Organisations have lots of security these days – but do they have the right security? Is the technology being deployed in the most effective way?
Traditionally, the approach has always been one of defence in depth. This has led to organisations investing in a long list of point solutions. There’s always a concern that it’s the wrong technology, or that solutions are being inadequately or incorrectly implemented. But as Matt Alderman, VP of strategy at Tenable Network Security explains in this podcast, a bigger question is whether the data produced by all these point security solutions is being properly harvested and analysed.
Alderman thinks we should stop thinking in terms of technology and start thinking about capabilities. He outlines six domains, ranging from detection, through response to improving your security protections that provide a framework for deciding what capabilities you need and how to implement them.
We’ve been far too focused on the solutions available rather than understanding the problems, he suggest. One of the issues is the way that analysts like to look at security in terms of markets – something that’s inevitably product-led. Vendors are consequently driven by these defined markets, producing products to fit those categories. And finally, organisations set budgets along the same lines.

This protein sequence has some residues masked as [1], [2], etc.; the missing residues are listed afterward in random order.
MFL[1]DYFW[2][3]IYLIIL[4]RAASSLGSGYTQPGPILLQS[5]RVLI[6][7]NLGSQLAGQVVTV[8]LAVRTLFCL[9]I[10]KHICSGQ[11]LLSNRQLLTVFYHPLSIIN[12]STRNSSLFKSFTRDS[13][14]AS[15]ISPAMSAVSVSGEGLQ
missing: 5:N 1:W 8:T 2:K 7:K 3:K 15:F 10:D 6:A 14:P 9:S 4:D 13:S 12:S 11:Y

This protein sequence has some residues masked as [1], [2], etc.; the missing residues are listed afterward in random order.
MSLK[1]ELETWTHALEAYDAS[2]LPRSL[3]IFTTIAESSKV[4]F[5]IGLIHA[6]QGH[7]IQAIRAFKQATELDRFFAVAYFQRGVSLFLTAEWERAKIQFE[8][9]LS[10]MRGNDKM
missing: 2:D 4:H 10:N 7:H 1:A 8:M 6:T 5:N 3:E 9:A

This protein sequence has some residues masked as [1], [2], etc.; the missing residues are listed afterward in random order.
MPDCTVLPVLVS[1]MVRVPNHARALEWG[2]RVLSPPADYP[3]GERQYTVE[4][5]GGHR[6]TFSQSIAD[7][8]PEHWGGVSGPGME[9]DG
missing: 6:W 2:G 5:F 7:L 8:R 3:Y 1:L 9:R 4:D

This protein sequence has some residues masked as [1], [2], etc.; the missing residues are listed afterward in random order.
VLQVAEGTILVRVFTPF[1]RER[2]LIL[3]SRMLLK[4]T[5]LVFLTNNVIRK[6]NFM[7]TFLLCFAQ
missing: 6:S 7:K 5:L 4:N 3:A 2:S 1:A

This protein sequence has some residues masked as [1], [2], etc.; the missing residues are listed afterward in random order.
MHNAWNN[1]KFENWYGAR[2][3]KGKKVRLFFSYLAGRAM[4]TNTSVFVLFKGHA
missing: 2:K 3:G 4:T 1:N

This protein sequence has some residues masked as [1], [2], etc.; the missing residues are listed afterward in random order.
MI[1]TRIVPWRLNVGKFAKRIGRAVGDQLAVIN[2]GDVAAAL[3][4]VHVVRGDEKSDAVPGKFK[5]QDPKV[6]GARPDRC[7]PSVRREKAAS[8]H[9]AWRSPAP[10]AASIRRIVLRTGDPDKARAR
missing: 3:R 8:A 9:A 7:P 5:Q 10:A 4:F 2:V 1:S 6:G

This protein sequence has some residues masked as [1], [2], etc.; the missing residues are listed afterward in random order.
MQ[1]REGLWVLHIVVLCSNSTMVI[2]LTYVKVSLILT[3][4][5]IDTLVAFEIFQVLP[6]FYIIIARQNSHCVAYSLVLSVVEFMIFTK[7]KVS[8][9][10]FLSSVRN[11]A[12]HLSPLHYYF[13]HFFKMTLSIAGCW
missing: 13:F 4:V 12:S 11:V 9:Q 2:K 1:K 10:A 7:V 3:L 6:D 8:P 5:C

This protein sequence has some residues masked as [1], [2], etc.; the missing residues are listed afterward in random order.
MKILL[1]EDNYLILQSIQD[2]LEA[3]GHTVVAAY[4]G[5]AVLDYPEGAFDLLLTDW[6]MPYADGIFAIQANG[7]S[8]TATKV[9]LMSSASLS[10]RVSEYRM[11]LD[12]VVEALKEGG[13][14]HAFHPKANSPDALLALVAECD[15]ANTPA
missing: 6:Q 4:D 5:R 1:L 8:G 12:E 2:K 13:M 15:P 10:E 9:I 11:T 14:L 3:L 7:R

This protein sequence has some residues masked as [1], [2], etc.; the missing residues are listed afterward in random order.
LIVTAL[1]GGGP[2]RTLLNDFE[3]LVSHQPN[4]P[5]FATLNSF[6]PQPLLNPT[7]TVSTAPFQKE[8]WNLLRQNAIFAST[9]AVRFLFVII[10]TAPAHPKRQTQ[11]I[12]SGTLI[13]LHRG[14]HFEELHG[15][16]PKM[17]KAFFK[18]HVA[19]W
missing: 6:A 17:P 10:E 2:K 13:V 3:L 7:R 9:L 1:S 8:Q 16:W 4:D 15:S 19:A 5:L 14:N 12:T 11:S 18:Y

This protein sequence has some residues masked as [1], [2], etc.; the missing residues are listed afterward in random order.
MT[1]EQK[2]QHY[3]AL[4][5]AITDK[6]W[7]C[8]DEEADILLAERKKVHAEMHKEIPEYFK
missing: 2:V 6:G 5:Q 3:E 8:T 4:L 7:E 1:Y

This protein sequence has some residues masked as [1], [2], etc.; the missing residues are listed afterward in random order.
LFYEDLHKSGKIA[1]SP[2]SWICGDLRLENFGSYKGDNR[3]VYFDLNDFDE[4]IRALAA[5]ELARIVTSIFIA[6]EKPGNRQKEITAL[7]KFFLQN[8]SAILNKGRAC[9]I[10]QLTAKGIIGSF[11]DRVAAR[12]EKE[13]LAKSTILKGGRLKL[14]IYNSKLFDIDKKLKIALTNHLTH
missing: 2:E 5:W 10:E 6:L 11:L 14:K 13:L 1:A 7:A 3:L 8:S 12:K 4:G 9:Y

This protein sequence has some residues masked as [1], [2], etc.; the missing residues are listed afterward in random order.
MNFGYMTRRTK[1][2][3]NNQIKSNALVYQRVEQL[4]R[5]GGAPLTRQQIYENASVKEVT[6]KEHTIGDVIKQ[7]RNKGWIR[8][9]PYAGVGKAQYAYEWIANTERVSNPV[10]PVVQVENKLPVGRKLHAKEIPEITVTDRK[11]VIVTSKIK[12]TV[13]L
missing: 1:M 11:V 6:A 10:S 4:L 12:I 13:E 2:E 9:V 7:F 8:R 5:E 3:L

“We’re not budgeting holistic security programmes,” says Alderman. “We’re budgeting line items.”
While most firms that have been breached claim to be victims of ‘sophisticated’ attacks, the truth is that most breaches start with something as simple as a phishing attack. Where the attackers are sophisticated, Alderman believes, is in their ability to “hide in the gaps”, using the weak points where the security systems fail to join up. They can remain hidden and carry on their malicious work for days or months.
So far, the main way organisations have attempted to address this problem is to take all the security data they’ve got, shove it into a Security Information and Event Management (SIEM) system and hope they can make sense of it there. We’re now starting to see some developments in this year’s big thing – big data – but with the amounts organisations have invested in their SIEMs, they’re not likely to spend again on big data solutions.
Alderman believes we do need to embrace some emerging technologies to help us with all this data, but without the SIEM necessarily being at the centre of that. While SIEM-based solutions require you to be careful about what data you collect and what patterns and anomalies you’re looking for, big data solutions are the opposite, encouraging you to collect everything and subsequent analysis will reveal what’s significant.
Improvements can be made incrementally, without a need to ‘rip and replace’. But you’ll do that successfully only if you understand what capabilities you need and how they fit together, says Alderman.